Flakes and Mashed Potatoes Are Bouncing Back
Potato flakes remain a key feature of the global potato industry, representing a widely used ingredient in the manufacture of industrially produced mashed potato, as well as various other foodstuffs. While global demand has undoubtedly been hit by Covid-19 and severely reduced consumption via foodservice channels, the prospects for a speedy return to growth appear promising in many parts of the world.
by Jonathan Thomas
Dehydrated potato flakes are prepared by cooking and mashing raw potatoes. The mashed potatoes are then pressed on to a drum drier by a roller to form sheets, when then undergo the process of quick-drying – this brings the humidity level to an acceptable value. The next stage in the process is breaking the sheets and grinding them to the required density to yield the potato flakes. During production, manufacturers may add various ingredients to improve the texture, color and appearance of the flakes. In recent years, the processing procedures have evolved to incorporate more energy and water-efficient technology. Increasingly, multipurpose drum driers are being adopted in the manufacture of potato flakes, while companies have also shown an interest in utilizing technologies which help retain the nutritional attributes of potatoes. In addition to their role as a key ingredient in the manufacture of instant mashed potatoes, potato flakes are also widely used in food manufacture. Much of this is because they can be easily reconstituted with cold water. Potato flakes offer a variety of benefits within food manufacture, including the following:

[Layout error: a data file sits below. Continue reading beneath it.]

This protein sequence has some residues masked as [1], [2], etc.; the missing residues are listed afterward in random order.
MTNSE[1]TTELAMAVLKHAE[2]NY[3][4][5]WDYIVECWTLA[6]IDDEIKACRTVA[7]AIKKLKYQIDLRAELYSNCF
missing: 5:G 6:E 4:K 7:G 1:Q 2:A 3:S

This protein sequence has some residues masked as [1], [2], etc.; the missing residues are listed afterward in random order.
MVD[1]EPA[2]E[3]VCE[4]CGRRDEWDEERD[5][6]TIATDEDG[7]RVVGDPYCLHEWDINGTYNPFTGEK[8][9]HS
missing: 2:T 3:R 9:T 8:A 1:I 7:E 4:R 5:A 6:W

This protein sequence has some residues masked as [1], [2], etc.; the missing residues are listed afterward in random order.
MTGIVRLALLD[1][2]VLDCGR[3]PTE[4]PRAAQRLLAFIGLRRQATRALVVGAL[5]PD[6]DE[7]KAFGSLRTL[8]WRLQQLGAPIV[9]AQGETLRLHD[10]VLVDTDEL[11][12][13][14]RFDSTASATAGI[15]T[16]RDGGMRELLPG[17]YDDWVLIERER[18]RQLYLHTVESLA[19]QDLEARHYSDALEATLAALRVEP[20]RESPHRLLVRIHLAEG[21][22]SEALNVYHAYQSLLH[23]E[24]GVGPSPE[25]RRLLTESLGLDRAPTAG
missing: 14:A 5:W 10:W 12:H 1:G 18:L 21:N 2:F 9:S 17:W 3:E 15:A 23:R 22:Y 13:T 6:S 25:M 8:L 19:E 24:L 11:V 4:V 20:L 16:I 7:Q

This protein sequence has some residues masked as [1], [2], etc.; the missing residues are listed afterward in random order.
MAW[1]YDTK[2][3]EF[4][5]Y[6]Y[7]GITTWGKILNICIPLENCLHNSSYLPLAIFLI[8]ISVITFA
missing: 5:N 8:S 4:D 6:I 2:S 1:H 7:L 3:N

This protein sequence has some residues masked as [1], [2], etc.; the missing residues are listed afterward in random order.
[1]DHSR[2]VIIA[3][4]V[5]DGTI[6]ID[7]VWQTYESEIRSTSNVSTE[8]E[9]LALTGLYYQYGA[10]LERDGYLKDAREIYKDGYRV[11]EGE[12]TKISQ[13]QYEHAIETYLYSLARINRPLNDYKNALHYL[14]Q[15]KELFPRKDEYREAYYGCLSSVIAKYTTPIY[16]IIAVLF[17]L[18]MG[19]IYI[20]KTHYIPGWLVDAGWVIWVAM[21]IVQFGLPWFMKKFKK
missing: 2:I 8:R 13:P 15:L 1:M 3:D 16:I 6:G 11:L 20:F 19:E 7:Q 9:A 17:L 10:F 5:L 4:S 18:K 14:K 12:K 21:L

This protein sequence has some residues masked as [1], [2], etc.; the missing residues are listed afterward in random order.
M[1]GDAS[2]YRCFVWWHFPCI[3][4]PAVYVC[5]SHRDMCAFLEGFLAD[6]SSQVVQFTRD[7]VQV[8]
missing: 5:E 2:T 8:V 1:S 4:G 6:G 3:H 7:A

- Thickener – they offer a potential thickening alternative to cornstarch and wheat flour, to add volume to foods such as soups, sauces, gravies, etc.
- Baking ingredient – they are widely used in the manufacture of bread, cakes and muffins, since they retain water more readily than other flour substitutes. This ensures greater freshness and shelf-life, while potato flakes are also used to improve the taste and texture of bakery goods.
- Binder – the inherent starch in potato flakes mean they are popular as a binding agent in foods such as sausages, cakes and meat and fish-based dishes, offering a better performance than various types of flour.
- Ingredient for other foods – potato flakes are also used in the manufacture of foods such as snacks (e.g., potato chips and crisps), formed products (e.g., burgers, meatballs and patties) and gnocchi.